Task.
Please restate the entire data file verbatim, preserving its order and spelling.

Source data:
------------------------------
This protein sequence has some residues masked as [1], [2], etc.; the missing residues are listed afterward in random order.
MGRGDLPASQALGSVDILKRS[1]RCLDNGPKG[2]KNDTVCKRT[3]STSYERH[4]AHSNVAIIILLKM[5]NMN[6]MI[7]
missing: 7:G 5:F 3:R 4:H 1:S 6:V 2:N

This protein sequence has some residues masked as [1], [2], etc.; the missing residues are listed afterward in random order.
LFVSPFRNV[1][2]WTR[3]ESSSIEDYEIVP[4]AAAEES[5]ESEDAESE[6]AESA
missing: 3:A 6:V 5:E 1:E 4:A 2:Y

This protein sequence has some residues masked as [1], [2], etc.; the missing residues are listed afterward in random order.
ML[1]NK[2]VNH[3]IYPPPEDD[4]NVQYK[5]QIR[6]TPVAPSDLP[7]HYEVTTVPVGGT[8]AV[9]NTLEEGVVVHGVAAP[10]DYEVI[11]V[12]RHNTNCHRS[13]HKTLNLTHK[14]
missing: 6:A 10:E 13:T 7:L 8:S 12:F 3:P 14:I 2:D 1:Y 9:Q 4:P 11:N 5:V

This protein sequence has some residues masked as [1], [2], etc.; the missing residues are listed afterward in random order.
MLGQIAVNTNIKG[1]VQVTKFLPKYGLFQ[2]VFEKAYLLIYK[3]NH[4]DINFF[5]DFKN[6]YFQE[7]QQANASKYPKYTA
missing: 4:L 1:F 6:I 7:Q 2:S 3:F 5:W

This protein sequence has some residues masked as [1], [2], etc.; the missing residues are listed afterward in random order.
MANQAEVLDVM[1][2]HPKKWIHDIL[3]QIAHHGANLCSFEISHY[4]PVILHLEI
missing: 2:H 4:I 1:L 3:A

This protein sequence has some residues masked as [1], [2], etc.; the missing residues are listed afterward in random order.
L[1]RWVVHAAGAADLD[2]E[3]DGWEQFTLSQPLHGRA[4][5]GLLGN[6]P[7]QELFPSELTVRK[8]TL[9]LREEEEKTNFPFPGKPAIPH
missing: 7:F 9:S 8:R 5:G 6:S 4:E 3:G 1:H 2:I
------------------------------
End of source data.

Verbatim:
This protein sequence has some residues masked as [1], [2], etc.; the missing residues are listed afterward in random order.
MGRGDLPASQALGSVDILKRS[1]RCLDNGPKG[2]KNDTVCKRT[3]STSYERH[4]AHSNVAIIILLKM[5]NMN[6]MI[7]
missing: 7:G 5:F 3:R 4:H 1:S 6:V 2:N

This protein sequence has some residues masked as [1], [2], etc.; the missing residues are listed afterward in random order.
LFVSPFRNV[1][2]WTR[3]ESSSIEDYEIVP[4]AAAEES[5]ESEDAESE[6]AESA
missing: 3:A 6:V 5:E 1:E 4:A 2:Y

This protein sequence has some residues masked as [1], [2], etc.; the missing residues are listed afterward in random order.
ML[1]NK[2]VNH[3]IYPPPEDD[4]NVQYK[5]QIR[6]TPVAPSDLP[7]HYEVTTVPVGGT[8]AV[9]NTLEEGVVVHGVAAP[10]DYEVI[11]V[12]RHNTNCHRS[13]HKTLNLTHK[14]
missing: 6:A 10:E 13:T 7:L 8:S 12:F 3:P 14:I 2:D 1:Y 9:Q 4:P 11:N 5:V

This protein sequence has some residues masked as [1], [2], etc.; the missing residues are listed afterward in random order.
MLGQIAVNTNIKG[1]VQVTKFLPKYGLFQ[2]VFEKAYLLIYK[3]NH[4]DINFF[5]DFKN[6]YFQE[7]QQANASKYPKYTA
missing: 4:L 1:F 6:I 7:Q 2:S 3:F 5:W

This protein sequence has some residues masked as [1], [2], etc.; the missing residues are listed afterward in random order.
MANQAEVLDVM[1][2]HPKKWIHDIL[3]QIAHHGANLCSFEISHY[4]PVILHLEI
missing: 2:H 4:I 1:L 3:A

This protein sequence has some residues masked as [1], [2], etc.; the missing residues are listed afterward in random order.
L[1]RWVVHAAGAADLD[2]E[3]DGWEQFTLSQPLHGRA[4][5]GLLGN[6]P[7]QELFPSELTVRK[8]TL[9]LREEEEKTNFPFPGKPAIPH
missing: 7:F 9:S 8:R 5:G 6:S 4:E 3:G 1:H 2:I